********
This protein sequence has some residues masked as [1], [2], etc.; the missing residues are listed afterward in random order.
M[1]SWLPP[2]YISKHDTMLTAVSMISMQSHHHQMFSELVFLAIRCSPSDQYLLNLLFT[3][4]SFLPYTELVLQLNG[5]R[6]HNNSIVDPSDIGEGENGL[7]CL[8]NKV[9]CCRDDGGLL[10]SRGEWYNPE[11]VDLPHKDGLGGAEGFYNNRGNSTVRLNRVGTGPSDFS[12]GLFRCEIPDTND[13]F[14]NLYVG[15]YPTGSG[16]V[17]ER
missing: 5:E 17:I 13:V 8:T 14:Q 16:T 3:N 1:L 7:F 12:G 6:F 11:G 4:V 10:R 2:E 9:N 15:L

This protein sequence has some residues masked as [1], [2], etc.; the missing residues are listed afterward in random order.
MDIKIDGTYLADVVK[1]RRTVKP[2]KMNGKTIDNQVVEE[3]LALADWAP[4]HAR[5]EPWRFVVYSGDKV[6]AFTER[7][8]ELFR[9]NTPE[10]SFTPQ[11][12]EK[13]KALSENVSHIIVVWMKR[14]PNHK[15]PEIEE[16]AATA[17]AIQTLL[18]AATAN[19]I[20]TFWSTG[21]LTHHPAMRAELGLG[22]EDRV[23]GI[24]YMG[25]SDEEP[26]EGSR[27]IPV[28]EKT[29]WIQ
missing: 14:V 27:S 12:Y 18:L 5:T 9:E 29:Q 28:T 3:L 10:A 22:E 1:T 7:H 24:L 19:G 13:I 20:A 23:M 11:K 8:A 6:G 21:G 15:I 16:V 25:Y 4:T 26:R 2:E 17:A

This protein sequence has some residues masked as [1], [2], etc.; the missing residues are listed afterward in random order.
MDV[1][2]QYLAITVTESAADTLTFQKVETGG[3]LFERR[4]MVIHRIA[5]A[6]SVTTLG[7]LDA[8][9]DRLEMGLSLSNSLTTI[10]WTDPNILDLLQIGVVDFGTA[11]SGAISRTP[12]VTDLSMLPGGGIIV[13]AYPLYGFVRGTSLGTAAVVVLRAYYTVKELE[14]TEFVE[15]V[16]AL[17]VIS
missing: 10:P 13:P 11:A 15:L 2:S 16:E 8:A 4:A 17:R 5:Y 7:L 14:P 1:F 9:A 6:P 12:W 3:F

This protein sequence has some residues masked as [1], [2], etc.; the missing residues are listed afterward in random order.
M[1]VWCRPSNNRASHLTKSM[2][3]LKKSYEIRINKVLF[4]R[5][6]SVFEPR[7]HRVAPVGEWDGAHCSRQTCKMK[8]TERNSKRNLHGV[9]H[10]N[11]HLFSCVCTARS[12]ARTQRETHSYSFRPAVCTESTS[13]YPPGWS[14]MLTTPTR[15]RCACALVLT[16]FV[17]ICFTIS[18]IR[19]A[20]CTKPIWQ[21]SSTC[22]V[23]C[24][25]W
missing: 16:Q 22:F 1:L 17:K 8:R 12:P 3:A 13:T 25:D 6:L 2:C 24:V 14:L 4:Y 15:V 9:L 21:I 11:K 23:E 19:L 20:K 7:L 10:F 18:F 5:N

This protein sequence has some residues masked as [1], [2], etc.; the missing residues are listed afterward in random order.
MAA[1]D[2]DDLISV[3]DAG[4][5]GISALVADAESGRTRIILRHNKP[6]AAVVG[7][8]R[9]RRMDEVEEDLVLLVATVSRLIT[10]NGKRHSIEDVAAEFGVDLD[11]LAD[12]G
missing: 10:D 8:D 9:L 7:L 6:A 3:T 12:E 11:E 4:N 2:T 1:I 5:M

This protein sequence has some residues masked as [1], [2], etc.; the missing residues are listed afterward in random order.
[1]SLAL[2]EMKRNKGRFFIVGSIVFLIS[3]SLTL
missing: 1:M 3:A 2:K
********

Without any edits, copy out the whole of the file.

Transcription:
This protein sequence has some residues masked as [1], [2], etc.; the missing residues are listed afterward in random order.
M[1]SWLPP[2]YISKHDTMLTAVSMISMQSHHHQMFSELVFLAIRCSPSDQYLLNLLFT[3][4]SFLPYTELVLQLNG[5]R[6]HNNSIVDPSDIGEGENGL[7]CL[8]NKV[9]CCRDDGGLL[10]SRGEWYNPE[11]VDLPHKDGLGGAEGFYNNRGNSTVRLNRVGTGPSDFS[12]GLFRCEIPDTND[13]F[14]NLYVG[15]YPTGSG[16]V[17]ER
missing: 5:E 17:I 13:V 8:T 14:Q 16:T 3:N 1:L 7:F 12:G 6:F 11:G 4:V 10:R 2:E 9:N 15:L

This protein sequence has some residues masked as [1], [2], etc.; the missing residues are listed afterward in random order.
MDIKIDGTYLADVVK[1]RRTVKP[2]KMNGKTIDNQVVEE[3]LALADWAP[4]HAR[5]EPWRFVVYSGDKV[6]AFTER[7][8]ELFR[9]NTPE[10]SFTPQ[11][12]EK[13]KALSENVSHIIVVWMKR[14]PNHK[15]PEIEE[16]AATA[17]AIQTLL[18]AATAN[19]I[20]TFWSTG[21]LTHHPAMRAELGLG[22]EDRV[23]GI[24]YMG[25]SDEEP[26]EGSR[27]IPV[28]EKT[29]WIQ
missing: 14:V 27:S 12:Y 18:L 5:T 9:E 29:Q 28:T 3:L 10:A 22:E 1:T 7:H 24:L 19:G 13:I 20:A 23:M 11:K 8:A 6:G 21:G 15:I 16:V 25:Y 4:T 26:R 2:E 17:A

This protein sequence has some residues masked as [1], [2], etc.; the missing residues are listed afterward in random order.
MDV[1][2]QYLAITVTESAADTLTFQKVETGG[3]LFERR[4]MVIHRIA[5]A[6]SVTTLG[7]LDA[8][9]DRLEMGLSLSNSLTTI[10]WTDPNILDLLQIGVVDFGTA[11]SGAISRTP[12]VTDLSMLPGGGIIV[13]AYPLYGFVRGTSLGTAAVVVLRAYYTVKELE[14]TEFVE[15]V[16]AL[17]VIS
missing: 10:P 13:P 11:A 15:L 2:S 16:E 8:A 4:A 17:R 5:Y 7:L 14:P 1:F 9:A 6:P 12:W 3:F

This protein sequence has some residues masked as [1], [2], etc.; the missing residues are listed afterward in random order.
M[1]VWCRPSNNRASHLTKSM[2][3]LKKSYEIRINKVLF[4]R[5][6]SVFEPR[7]HRVAPVGEWDGAHCSRQTCKMK[8]TERNSKRNLHGV[9]H[10]N[11]HLFSCVCTARS[12]ARTQRETHSYSFRPAVCTESTS[13]YPPGWS[14]MLTTPTR[15]RCACALVLT[16]FV[17]ICFTIS[18]IR[19]A[20]CTKPIWQ[21]SSTC[22]V[23]C[24][25]W
missing: 16:Q 22:F 1:L 17:K 8:R 12:P 3:A 13:T 25:D 6:L 2:C 24:V 14:L 4:Y 15:V 9:L 21:I 11:K 23:E 19:L 20:K 7:L 10:F 18:F 5:N

This protein sequence has some residues masked as [1], [2], etc.; the missing residues are listed afterward in random order.
MAA[1]D[2]DDLISV[3]DAG[4][5]GISALVADAESGRTRIILRHNKP[6]AAVVG[7][8]R[9]RRMDEVEEDLVLLVATVSRLIT[10]NGKRHSIEDVAAEFGVDLD[11]LAD[12]G
missing: 10:D 8:D 9:L 7:L 6:A 3:T 12:E 11:E 4:N 2:T 1:I 5:M

This protein sequence has some residues masked as [1], [2], etc.; the missing residues are listed afterward in random order.
[1]SLAL[2]EMKRNKGRFFIVGSIVFLIS[3]SLTL
missing: 1:M 3:A 2:K